Sicily Needs a Duchess
Last week, I wrote about Agrigento but what about Sicily as a whole?
The island is a little smaller than Massachusetts but after that the comparison would not go well. By population (five million) it would rank between South Carolina and Alabama, about midway down our population chart.
It’s annual GDP is a little under $100 billion, somewhere between Puerto Rico and Hawaii which is most of the way to the bottom of our state-by-state list, but Sicily would rank well below the bottom of our state chart on GDP per capita (our lowest is about $30,000 while Sicily’s is $20,000). Internationally, it would compare to Greece and it is quite a drag on the entirety of Italy by that measure.
I am not aware of any set of rankings that would compare actual prosperity to potential prosperity but the comparison for Sicily would be bad. It has considerable untapped resources not least because of its superb location at the center of the Mediterranean and its benign comfortable climate. There is also the possibility for a benefactor to become an arts patron on the grandest of scales.
Mt. Etna adds more as a tourist attraction than it detracts as an active volcano.
If you were a professional investor, Sicily would fall into the category of a value stock – one whose potential was unrecognized by the rest of the investment world. Unlocking that value, however, would be a challenge.
I doubt any government could do it and certainly not Italy’s.
Everything below the knee of the Italy boot is an economic basket case that has proven immune to northern efforts to revive it. Then there is the mafia, which tourists don’t even notice because the mafia long ago discovered that there was more money to be made in government shake downs than in banditry.
Here is an example that became apparent to my wife and me on a recent bicycle trip.
Let’s say you have the contract to pick up waste in Catania. Regulations require the residents to separate recycling from garbage and place each in a separate bin. You have to provide separate brightly colored trucks to drive around and empty the bins. That is how the residents judge your work: empty bins good; full bins bad.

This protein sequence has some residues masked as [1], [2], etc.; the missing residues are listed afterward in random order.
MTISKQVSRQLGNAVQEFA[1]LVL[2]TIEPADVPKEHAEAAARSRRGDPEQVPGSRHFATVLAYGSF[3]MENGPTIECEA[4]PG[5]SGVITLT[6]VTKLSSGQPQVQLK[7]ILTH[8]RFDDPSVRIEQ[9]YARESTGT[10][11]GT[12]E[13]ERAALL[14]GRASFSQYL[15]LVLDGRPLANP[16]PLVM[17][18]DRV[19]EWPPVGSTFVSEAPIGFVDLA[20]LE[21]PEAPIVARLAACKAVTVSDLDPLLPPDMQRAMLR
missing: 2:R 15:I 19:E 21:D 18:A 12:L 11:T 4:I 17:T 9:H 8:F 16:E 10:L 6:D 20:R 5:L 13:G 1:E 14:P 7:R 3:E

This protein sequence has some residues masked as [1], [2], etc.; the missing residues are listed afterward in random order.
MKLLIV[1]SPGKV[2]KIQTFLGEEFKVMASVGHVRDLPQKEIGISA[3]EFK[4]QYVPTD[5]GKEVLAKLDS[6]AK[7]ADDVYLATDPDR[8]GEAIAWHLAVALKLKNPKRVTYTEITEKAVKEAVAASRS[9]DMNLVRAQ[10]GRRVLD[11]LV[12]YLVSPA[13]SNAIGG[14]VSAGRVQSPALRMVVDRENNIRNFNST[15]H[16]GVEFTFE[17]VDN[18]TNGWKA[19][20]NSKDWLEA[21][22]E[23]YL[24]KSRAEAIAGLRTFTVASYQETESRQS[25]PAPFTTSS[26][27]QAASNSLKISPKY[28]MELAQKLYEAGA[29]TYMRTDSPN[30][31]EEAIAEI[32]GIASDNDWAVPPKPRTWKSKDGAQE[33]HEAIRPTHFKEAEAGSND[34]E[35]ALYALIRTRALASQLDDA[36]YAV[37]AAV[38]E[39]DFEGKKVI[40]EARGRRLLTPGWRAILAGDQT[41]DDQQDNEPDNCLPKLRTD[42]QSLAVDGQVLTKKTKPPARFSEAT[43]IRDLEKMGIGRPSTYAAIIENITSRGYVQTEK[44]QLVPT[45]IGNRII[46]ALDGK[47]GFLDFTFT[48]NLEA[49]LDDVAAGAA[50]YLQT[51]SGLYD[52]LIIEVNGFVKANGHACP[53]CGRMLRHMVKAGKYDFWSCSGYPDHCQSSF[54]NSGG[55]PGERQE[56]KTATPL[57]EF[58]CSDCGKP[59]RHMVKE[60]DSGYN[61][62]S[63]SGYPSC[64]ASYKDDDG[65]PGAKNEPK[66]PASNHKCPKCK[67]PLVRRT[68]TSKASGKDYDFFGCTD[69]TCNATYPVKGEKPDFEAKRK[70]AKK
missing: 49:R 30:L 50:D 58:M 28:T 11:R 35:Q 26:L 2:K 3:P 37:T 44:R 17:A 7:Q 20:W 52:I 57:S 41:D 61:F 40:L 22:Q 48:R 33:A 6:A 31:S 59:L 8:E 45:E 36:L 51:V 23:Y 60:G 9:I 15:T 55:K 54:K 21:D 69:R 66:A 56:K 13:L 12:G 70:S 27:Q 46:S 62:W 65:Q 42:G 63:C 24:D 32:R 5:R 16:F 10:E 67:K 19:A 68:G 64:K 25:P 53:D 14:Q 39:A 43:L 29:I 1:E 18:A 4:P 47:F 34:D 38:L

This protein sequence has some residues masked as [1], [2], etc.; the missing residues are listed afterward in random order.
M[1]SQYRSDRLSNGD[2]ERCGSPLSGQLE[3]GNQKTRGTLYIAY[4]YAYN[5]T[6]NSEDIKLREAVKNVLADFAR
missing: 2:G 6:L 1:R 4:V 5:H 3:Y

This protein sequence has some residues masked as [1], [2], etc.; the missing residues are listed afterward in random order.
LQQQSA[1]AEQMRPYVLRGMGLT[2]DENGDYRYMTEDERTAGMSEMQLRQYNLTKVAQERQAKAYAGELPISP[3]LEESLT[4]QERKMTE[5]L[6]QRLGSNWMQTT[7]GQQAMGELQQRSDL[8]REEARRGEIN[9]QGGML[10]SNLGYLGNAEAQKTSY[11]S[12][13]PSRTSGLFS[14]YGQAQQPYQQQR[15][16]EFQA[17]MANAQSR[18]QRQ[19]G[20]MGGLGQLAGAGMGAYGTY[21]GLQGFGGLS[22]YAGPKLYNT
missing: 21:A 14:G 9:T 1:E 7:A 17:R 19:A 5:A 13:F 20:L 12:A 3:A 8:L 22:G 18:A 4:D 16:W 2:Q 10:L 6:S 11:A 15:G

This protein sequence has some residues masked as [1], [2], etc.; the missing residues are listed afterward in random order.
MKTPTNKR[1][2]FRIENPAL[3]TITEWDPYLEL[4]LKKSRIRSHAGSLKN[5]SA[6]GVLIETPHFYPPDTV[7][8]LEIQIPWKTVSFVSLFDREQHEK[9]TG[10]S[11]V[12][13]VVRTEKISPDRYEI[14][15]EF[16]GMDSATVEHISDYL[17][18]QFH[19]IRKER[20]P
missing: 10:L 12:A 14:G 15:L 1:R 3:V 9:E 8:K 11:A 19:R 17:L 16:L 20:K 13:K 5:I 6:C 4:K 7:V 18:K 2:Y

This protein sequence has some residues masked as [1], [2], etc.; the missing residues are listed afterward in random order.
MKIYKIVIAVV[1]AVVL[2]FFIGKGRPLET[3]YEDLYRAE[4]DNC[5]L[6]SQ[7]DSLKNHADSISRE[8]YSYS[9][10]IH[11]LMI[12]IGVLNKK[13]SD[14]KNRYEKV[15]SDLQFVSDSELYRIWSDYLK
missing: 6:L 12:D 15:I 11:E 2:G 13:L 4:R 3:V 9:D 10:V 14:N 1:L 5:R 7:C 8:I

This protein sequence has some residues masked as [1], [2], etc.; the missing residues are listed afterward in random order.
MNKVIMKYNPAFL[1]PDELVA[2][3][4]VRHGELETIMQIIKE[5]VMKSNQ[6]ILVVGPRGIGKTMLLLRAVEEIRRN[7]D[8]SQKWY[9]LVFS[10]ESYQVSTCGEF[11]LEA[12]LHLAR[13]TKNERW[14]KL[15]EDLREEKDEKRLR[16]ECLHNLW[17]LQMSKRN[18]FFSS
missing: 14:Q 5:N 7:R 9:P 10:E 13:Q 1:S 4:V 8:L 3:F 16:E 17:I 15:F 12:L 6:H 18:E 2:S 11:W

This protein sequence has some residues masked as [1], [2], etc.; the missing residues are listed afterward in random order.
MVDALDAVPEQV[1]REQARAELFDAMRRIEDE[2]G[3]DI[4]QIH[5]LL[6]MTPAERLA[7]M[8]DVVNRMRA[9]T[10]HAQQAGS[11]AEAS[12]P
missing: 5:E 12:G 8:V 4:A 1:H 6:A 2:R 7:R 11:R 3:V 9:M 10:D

Now, you have to take the recycling and garbage to separate disposal locations and pay fees to empty the trucks. That is how various levels of government judge your work: fees paid good; fees not paid bad.
But what if you simply dumped some of the truckloads by the side of the road? Those pesky dumping fees would be avoided, and your profits would increase.
This is a common practice in Sicily, and it reduces the appeal of the island to bicyclists though that is far from the most important reason not to do it.
Imagine this clever profit maximizing plan as an example of much else that transpires on this otherwise pleasant island. Long on resources short on the ability to do much about them. Organizationally challenged and a debt-ridden nightmare.
In determining the value of Sicily, you would have to consider its untapped potential then subtract the cost of overcoming obstacles like mafia garbage collection. It might end up as sort of a vanity project, but there is considerable vanity potential.
Adelaide del Vasto was the Countess of Sicily from 1075 to 1118. It does not look like there have been any others for the last 900 years.
Elisabeth of Sicily was the Duchess of Bavaria from 1310 to 1349. Technically, she would not qualify as a Duchess of Sicily but, again, it does not look like there have been any who were even close to making that claim for nearly 700 years.
Both titles are vacant, and they constitute important assets that could be redeployed toward turning Sicily into a garden spot.
Sicily needs a Duchess and perhaps several Countesses to pull it out of the economic ditch.
Francoise Bettencourt Meyers (L’Oreal, age 66, $50 billion) would be a candidate as would Alice Walton (Walmart, age 70, $44 billion) or Laurene Powell Jobs (Apple, age 56, $19 billion).
There are richer men who could buy the island for their wives, but some like Jeff Bezos and Mike Bloomberg don’t have wives. As a vanity project, Sicily seems more female than male. It is long on history, art, architecture and culture but short on sports franchises. It cries out for a female touch.
As a Duchess or Countess with the mandate to restore all the art and culture of Sicily, the proud patron would be invited to all the best parties like Davos and all of the leading coronations. Tables at restaurants would never be a problem and there would be endless opportunities to signal your virtue.
Nothing tops off a multi-billion-dollar fortune quite like a nice title.
Whatever you think of turning Sicily into a vanity project for a Duchess, it is a far better idea than anything anyone else is coming up with.